There is something special about a person’s last words. We gather around the bed of our loved ones as they live their final moments, soaking in any remaining bits of wisdom they may have for us. Naturally, then, the Church has taken very seriously the final words of Jesus before the Ascension: “Go therefore and make disciples of all nations, baptizing them in the name of the Father and of the Son and of the Holy Spirit, and teaching them to obey everything that I have commanded you. And remember, I am with you always, to the end of the age.” (Mt 28:19-20). This, in a nutshell, is the entire raison d'être for the Church. We are called to be a missionary people.
But what, exactly, does it mean to be a missionary? Are we called to drop everything and head to a foreign country to dig wells and preach the Gospel? Some of us are. Most of us, however, are called to be on mission right where we live. All that is required is knowledge of the love that God has for each of his children. Part of the beauty of mission is that both the messenger and the recipient often come away with a more profound understanding of Christ’s love.
I was a preschool teacher for many years, and the program that I worked for provided special services for agricultural migrant workers. One night after Mass in the migrant camp, there was a special Marian procession. One of my little students asked me to hold her so she could see better. I lifted her up, teaching her the words to the song we were singing, and explaining who Mary was and how much she and her son, Jesus, loved us. She looked at me with huge black eyes and said, “Maestra, te quiero tanto tantísimo!” (“Teacher, I love you so, so much!”)
I said, “I love you more!”
Grinning, she spread her arms over her head and claimed, “I love you to the trees!”
“Well, I love you to the sky!” I countered.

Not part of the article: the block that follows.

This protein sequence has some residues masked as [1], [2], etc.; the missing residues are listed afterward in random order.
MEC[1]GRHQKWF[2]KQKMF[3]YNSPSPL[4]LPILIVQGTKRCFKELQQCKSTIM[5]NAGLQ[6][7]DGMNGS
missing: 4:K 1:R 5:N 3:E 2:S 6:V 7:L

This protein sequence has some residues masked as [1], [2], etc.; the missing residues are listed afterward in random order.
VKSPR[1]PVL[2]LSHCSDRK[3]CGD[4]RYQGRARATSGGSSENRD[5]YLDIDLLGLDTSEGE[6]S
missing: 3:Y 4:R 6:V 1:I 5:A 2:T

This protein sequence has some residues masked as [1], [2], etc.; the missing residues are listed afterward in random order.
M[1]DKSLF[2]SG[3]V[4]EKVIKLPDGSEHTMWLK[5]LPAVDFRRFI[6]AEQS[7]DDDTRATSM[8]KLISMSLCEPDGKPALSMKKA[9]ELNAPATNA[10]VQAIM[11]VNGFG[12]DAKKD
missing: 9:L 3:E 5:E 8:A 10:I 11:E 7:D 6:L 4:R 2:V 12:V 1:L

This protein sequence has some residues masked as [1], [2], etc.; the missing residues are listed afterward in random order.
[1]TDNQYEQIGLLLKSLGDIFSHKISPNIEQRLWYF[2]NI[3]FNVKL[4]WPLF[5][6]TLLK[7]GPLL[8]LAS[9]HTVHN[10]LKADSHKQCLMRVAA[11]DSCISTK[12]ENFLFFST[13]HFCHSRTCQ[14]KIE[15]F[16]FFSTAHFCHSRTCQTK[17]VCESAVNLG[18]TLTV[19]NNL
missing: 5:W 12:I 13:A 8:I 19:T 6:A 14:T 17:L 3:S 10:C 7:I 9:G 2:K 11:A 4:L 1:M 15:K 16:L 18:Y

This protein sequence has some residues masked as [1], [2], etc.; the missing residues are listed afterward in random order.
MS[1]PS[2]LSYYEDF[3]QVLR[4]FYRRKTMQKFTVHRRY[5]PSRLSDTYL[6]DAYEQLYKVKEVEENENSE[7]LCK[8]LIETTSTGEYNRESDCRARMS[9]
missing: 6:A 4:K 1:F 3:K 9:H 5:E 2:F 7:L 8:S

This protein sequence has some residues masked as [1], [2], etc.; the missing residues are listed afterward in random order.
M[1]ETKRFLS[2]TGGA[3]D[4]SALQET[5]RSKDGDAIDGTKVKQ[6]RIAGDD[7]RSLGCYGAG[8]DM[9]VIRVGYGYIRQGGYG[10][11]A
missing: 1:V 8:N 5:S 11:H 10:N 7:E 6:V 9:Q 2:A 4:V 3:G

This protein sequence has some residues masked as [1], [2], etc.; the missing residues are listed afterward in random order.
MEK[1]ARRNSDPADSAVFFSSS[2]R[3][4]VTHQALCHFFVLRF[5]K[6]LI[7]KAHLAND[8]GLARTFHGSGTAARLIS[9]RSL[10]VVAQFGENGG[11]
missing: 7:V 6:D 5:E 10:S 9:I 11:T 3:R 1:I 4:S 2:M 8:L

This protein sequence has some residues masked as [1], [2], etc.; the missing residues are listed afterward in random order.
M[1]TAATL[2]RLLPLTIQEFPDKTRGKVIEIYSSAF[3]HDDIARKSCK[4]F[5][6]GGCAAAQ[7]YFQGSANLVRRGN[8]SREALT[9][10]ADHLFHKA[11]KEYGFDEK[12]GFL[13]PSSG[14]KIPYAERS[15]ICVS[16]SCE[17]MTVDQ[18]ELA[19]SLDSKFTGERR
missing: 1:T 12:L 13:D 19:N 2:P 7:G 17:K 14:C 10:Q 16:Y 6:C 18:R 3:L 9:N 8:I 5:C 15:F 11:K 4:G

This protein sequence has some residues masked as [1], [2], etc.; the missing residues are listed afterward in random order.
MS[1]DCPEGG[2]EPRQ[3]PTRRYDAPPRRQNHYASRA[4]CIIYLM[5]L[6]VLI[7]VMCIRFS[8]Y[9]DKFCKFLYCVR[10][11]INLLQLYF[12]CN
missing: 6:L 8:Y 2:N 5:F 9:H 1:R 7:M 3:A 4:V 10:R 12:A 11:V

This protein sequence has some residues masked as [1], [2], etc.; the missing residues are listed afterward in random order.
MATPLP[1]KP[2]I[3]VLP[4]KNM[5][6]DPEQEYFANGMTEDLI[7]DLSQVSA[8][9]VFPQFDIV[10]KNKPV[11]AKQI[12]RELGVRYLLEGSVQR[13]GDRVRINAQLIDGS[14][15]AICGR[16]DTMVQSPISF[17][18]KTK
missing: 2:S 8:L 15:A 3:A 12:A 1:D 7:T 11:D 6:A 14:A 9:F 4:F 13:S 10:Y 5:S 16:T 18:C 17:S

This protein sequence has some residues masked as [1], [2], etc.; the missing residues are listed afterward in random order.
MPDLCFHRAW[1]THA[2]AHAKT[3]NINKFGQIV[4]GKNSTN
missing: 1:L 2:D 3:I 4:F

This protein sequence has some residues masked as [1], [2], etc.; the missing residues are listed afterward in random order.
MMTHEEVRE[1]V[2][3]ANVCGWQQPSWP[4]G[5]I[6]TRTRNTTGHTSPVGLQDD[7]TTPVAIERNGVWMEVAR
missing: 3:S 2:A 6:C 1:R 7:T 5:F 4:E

“I love you to the moon.”
“I win, because I love you to the stars,” I said, as her eyes grew wide. “But you know something? Jesus loves both of us even more than that!”
Eyes wider than ever, she threw her arms around my neck and gave me an incredibly genuine, joyful hug as only a child knows how, and then ran off to play with her friends, leaving me to wipe my tears.
This experience made me realize that if I could love my students so much, how much must Jesus’ heart burn for us! That night, I shared my experience with a group of teens from local parishes who were helping at the camp, and invited them to think of one story about their time in the mission project to share at the end of the week. That Saturday, the teens and I laughed and cried as we heard story after story about how God was moving in the lives of the people we were there to serve, but also in each of the teens’ lives.
In Teens Share the Mission, we have the opportunity to hear first-hand about teens’ experiences of spreading the love of Jesus. Stories range from exotic foreign missions to making PB&J sandwiches at local soup kitchens, but all hold in common the joy that comes from reaching out in self-giving love. Teens will be motivated by their peers to reach out, and parents, youth ministers, and religion teachers will love the reflection questions included after each story to facilitate discussion or personal prayer.
Already going on a mission trip with teens? Help them to feel equipped to pray with the people they meet. In Teen Prayers by Teens, young people have shared some of their favorite ways to pray and prayers that they have written for particular circumstances. As one of my pastors used to say, “Let’s get going on our way to heaven, and try to drag a few people along with us!”
by Julie Turner, postulant of the Daughters of St. Paul